Blizzard Responds To SCII Outcry Page: 1
Blizzard Responds To SCII Outcry
Blizzard announced last month at BlizzCon that Starcraft II would be split into three games, one for each race.  Immediately, there was an outcry from gamers claiming that this move was made solely to milk the series as much as possible.  Well now Blizzard has made a response.  In an interview with, chief operating officer Paul Sams denied these claims.
He said: "The fact of the matter is, it's absolutely, positively untrue about us trying to stretch it out and milk it. People think that it was a monetary driven decision. I can absolutely, positively tell you, with 100 per cent certainty, that that was not part of the conversation. I guarantee it. I give my word. There was never, ever a conversation where we said, 'let's do this because we're going to make more money'. I guarantee it. As a matter of fact the sole reason we did it was because we thought it was going to be a better experience. Anybody that says otherwise is not correct. It is absolutely not what we did it for."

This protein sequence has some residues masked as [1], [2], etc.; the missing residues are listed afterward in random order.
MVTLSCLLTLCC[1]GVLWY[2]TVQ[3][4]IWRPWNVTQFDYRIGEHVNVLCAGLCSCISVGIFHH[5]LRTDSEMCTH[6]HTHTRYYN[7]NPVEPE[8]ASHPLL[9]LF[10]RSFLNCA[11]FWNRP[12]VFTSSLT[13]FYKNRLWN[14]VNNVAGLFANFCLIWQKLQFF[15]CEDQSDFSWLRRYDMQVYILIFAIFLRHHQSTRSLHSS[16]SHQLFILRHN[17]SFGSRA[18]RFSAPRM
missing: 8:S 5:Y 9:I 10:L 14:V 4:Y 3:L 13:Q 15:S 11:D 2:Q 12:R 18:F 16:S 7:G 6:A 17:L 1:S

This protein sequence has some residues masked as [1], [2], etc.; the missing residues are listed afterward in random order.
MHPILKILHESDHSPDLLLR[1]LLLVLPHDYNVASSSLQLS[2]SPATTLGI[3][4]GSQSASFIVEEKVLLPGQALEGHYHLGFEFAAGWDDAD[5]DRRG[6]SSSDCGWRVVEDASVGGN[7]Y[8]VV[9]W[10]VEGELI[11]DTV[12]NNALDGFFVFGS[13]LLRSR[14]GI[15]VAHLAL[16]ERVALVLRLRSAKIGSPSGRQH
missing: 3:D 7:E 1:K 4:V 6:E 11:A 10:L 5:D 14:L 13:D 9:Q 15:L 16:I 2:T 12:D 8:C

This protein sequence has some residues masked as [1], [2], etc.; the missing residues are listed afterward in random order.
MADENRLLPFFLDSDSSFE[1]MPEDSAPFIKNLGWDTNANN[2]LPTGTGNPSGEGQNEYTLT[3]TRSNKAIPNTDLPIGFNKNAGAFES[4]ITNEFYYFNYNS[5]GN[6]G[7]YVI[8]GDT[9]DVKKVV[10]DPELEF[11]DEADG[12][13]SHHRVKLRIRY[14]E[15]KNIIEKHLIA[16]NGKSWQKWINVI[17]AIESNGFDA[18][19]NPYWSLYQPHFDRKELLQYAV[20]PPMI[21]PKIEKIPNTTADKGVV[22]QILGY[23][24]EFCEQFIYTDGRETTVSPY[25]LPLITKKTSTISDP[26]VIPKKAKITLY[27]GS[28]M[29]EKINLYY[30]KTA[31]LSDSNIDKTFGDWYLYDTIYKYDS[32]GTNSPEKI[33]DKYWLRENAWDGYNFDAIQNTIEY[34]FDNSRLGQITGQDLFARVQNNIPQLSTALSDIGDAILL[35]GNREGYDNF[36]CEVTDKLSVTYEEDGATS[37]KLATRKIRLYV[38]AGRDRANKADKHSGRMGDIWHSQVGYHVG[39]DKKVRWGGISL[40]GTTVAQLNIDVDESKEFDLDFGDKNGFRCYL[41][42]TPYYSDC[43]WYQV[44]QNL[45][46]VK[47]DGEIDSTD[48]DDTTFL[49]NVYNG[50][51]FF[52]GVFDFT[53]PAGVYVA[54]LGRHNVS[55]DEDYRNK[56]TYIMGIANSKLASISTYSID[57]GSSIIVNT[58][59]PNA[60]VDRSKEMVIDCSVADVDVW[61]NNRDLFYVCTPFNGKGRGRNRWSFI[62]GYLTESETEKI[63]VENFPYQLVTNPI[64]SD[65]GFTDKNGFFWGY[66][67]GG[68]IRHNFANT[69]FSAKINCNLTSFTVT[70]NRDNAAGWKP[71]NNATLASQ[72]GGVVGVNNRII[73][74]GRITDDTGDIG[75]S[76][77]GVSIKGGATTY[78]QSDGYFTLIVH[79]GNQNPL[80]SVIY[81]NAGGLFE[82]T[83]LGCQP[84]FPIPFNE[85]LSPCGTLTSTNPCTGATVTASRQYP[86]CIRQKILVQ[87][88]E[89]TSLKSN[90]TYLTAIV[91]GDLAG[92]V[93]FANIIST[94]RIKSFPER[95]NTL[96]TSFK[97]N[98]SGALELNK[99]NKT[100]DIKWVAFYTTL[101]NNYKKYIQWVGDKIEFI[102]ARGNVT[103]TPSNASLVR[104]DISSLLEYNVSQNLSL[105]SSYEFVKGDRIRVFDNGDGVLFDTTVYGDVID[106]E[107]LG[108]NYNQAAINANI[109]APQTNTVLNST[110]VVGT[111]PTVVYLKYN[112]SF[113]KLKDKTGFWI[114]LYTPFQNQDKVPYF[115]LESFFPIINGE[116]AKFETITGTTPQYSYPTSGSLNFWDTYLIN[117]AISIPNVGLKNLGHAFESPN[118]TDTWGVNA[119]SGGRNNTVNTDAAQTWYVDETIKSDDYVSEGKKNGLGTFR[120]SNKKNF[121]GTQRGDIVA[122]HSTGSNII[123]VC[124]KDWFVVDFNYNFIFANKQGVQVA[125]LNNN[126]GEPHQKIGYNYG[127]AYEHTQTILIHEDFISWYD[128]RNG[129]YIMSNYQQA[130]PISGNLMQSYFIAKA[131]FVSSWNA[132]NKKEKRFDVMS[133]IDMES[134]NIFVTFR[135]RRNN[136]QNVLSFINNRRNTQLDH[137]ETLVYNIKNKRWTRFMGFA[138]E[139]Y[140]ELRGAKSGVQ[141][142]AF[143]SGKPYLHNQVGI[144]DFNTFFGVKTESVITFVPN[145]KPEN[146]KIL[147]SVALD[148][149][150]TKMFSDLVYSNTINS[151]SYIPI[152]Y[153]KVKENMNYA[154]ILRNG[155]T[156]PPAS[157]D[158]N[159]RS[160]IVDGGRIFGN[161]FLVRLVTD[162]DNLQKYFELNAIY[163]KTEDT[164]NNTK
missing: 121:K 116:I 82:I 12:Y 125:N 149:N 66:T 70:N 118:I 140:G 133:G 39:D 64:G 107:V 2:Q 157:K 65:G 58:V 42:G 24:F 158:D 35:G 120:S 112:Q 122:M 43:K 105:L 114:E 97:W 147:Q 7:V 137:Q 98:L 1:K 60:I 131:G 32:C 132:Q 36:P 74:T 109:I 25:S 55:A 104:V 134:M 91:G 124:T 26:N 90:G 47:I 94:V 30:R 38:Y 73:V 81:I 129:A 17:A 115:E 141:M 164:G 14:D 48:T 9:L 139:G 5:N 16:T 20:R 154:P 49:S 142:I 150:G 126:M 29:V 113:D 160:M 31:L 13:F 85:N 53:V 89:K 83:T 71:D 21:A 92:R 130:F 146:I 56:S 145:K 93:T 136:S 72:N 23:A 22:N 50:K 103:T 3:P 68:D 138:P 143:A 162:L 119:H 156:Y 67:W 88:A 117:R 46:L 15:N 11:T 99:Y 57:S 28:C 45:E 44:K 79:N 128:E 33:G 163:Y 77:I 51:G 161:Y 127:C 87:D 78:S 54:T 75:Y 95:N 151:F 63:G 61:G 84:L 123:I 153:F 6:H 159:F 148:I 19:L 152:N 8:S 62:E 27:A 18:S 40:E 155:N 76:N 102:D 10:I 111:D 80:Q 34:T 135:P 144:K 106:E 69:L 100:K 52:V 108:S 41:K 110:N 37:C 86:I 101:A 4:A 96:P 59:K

At the time of the announcement StarCraft II lead producer Chris Sigaty revealed that Blizzard decided to launch the game in three parts because it got bigger than they expected and to include all three campaigns from the get go would have delayed the game for years.

Today Sams backed up that comment, saying it was a "quality driven decision".

"We're doing just fine," he added. "The customers, the players of Blizzard games have rewarded us handsomely for making the right decisions on gameplay. We don't ship games before they're done and we try to provide the best experience that we possibly can because that's our priority. We shipped a ton of games that have been great but we've also cancelled a ton of games that every other company that I know would have shipped. We don't compromise on quality, and so it was a quality driven decision. It's absolutely not a monetary decision. That's absolutely not true."
This could simply be seen as a typical company denial to claims made against them.  However, Blizzard has a strong reputation, and they already make quite a bit of money off of World of Warcraft.  It would seem pretty much meaningless for them to milk the series.  Then again, the same could be said for many other businesses.
Do you think this response is simply a token denial?
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